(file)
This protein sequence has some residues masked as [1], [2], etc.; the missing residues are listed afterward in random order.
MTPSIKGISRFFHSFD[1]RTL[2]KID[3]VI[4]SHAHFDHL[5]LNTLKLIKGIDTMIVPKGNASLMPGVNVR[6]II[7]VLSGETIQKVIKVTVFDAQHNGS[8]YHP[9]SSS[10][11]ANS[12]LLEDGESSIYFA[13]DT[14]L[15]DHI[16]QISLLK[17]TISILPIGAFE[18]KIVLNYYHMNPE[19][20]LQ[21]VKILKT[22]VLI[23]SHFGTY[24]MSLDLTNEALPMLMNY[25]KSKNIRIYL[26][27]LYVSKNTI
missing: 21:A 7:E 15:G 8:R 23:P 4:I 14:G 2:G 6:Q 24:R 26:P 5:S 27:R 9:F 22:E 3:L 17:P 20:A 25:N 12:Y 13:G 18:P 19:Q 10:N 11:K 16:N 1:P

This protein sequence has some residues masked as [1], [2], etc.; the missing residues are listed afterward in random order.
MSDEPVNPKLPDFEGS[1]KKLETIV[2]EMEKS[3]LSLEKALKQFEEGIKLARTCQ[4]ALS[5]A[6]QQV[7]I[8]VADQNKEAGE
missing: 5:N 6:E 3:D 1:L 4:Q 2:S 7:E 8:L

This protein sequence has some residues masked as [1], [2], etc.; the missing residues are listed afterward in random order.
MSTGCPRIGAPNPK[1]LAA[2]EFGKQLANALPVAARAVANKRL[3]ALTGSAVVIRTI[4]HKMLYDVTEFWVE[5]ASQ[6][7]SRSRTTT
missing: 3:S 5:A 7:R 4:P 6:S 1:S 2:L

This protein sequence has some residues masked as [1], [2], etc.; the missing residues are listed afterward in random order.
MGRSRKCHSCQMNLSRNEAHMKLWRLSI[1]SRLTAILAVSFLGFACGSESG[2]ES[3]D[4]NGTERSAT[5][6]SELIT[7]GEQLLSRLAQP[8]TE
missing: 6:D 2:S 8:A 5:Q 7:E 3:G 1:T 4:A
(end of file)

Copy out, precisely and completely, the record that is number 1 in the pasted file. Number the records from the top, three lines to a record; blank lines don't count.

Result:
This protein sequence has some residues masked as [1], [2], etc.; the missing residues are listed afterward in random order.
MTPSIKGISRFFHSFD[1]RTL[2]KID[3]VI[4]SHAHFDHL[5]LNTLKLIKGIDTMIVPKGNASLMPGVNVR[6]II[7]VLSGETIQKVIKVTVFDAQHNGS[8]YHP[9]SSS[10][11]ANS[12]LLEDGESSIYFA[13]DT[14]L[15]DHI[16]QISLLK[17]TISILPIGAFE[18]KIVLNYYHMNPE[19][20]LQ[21]VKILKT[22]VLI[23]SHFGTY[24]MSLDLTNEALPMLMNY[25]KSKNIRIYL[26][27]LYVSKNTI
missing: 21:A 7:E 15:G 8:R 23:P 4:I 14:G 2:G 6:Q 24:R 26:P 5:S 27:R 9:F 22:E 3:L 17:P 20:A 25:N 12:Y 13:G 18:P 19:Q 10:N 11:K 16:N 1:P